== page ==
Scientists examine ghostly particles emanating from deep within the Earth
Using a huge detector beneath an Italian mountain, scientist are studying neutrinos that are generated in our planet's hot interior.
Courtesy: INFN - Gran Sasso National Laboratories
Using giant vats of organic liquid buried under a mountain in Italy, scientists have shed new light on the origins of ghostly particles known as neutrinos generated by the Earth.
This research could yield insights into what radioactive elements lie deep inside the Earth and how they influence the churning of the Earth's innards, researchers added.
Neutrinos are subatomic particles generated by nuclear reactions and the radioactive decay of unstable atoms. They are vanishingly tiny — 500,000 times lighter than the electron.
Neutrinos possess no electric charge and only rarely interact with other particles, so they can slip through matter easily — a light-year's worth of lead, equal to about 5.8 trillion miles (9.5 trillion kilometers) would only stop about half of the neutrinos flying through it. Still, neutrinos do occasionally strike atoms. When that happens, they give off telltale flashes of light, which scientists have previously spotted to confirm the particles' existence.
The decay of radioactive elements within the Earth sends out streams of neutrinos that scientists can detect on the Earth's surface. These "geoneutrinos" can offer novel insights into the planet's interior. For instance, although much of the Earth's internal heat is left over from its violent creation, some of it also comes from the decay of radioactive elements. But no one is certain how much. Geoneutrinos can reveal what different radioactive isotopes are scattered throughout Earth's interior and how their heat influences geological activity such as the flow of rock and any resulting earthquakes and volcanoes. [5 Mysterious Particles That May Lurk Beneath Earth's Surface]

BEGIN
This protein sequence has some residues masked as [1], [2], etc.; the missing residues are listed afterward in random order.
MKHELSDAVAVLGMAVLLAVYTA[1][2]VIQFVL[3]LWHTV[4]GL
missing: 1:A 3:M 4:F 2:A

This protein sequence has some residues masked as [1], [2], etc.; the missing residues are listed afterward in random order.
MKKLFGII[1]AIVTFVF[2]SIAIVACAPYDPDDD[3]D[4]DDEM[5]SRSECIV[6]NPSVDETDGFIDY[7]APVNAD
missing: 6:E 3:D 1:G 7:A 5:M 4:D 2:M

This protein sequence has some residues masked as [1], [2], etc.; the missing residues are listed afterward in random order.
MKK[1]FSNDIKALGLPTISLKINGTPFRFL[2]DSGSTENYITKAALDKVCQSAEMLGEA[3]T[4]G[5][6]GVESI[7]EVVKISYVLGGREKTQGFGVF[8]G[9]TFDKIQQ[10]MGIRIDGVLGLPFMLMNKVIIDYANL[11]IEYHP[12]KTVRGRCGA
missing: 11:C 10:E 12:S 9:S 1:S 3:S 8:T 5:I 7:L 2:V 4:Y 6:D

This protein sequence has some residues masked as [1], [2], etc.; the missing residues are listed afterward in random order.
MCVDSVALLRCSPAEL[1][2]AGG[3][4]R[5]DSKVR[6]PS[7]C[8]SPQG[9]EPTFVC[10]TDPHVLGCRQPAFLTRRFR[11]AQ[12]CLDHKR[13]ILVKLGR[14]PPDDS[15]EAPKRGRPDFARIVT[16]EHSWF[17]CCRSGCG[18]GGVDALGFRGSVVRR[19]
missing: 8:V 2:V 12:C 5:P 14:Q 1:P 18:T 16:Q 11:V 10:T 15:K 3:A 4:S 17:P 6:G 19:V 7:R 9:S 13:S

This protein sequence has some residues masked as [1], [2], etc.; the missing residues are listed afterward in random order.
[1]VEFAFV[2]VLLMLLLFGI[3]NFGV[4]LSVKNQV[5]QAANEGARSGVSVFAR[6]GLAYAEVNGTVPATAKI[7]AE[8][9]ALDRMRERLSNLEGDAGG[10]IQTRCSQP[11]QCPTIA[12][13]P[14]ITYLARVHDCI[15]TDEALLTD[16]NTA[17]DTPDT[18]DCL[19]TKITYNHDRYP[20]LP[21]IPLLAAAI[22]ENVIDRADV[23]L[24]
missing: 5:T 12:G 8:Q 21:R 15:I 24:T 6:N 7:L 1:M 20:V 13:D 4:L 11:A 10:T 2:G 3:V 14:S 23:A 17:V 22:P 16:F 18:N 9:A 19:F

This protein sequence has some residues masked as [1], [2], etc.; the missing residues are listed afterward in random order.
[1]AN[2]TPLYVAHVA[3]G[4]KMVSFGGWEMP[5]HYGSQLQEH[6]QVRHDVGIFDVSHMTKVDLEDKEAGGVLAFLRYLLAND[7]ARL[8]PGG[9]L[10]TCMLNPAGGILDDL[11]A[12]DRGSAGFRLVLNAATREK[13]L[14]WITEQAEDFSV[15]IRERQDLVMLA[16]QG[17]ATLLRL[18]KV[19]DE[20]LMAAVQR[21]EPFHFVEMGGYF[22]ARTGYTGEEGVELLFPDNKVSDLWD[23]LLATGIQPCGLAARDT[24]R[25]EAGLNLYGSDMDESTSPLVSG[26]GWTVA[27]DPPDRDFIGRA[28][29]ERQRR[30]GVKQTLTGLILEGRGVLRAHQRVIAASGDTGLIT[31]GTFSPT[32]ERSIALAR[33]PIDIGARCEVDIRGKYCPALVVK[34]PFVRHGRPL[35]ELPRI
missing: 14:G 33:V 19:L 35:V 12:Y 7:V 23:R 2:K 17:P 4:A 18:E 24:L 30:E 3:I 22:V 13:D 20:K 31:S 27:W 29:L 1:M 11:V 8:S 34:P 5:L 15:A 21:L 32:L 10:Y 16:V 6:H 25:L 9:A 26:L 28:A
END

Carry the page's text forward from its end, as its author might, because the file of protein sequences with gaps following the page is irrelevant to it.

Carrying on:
"Heat sources will produce movements of large amount[s] of material," said study co-author Aldo Ianni, an experimental particle physicist at Gran Sasso National Laboratory in Italy.
To detect geoneutrinos, Ianni and his colleagues employed the Borexino neutrino detector at the Gran Sasso National Laboratory. This instrument uses more than 2,200 sensors to spot the flashes of light that neutrinos give off in the exceedingly rare instances in which they interact with nearly 300 tons of a special organic liquid. All of this is housed at the center of a large sphere surrounded by 2,400 tons of pure water about 1 mile (1.5 kilometers) under the Apennine Mountains.
The researchers now report the most extensive set of data yet collected for geoneutrinos. After analyzing 2,056 days of Borexino measurements, they detected about 24 geoneutrinos. They detailed their findings online Aug. 7 in the journal Physical Review D.
Analysis of the energies of these geoneutrinos suggests about 11 came from the Earth's mantle (the hot, rocky layer sandwiched between the core and crust) and about 13 came from the crust, Ianni said. The geoneutrinos the scientists have detected so far suggest that about 70 percent of the heat in the Earth's interior is due to radioactivity, although there is a great deal of uncertainty in that number, Ianni told Live Science. In order to get more definitive results, they would need to gather data for nearly another 17 years, he said.
Ianni said that in the future, scientists could place multiple geoneutrino detectors around the Earth. This could help researchers detect where radioactive elements spread throughout the Earth's interior, to help pinpoint how their heat influences the Earth's internal activity.
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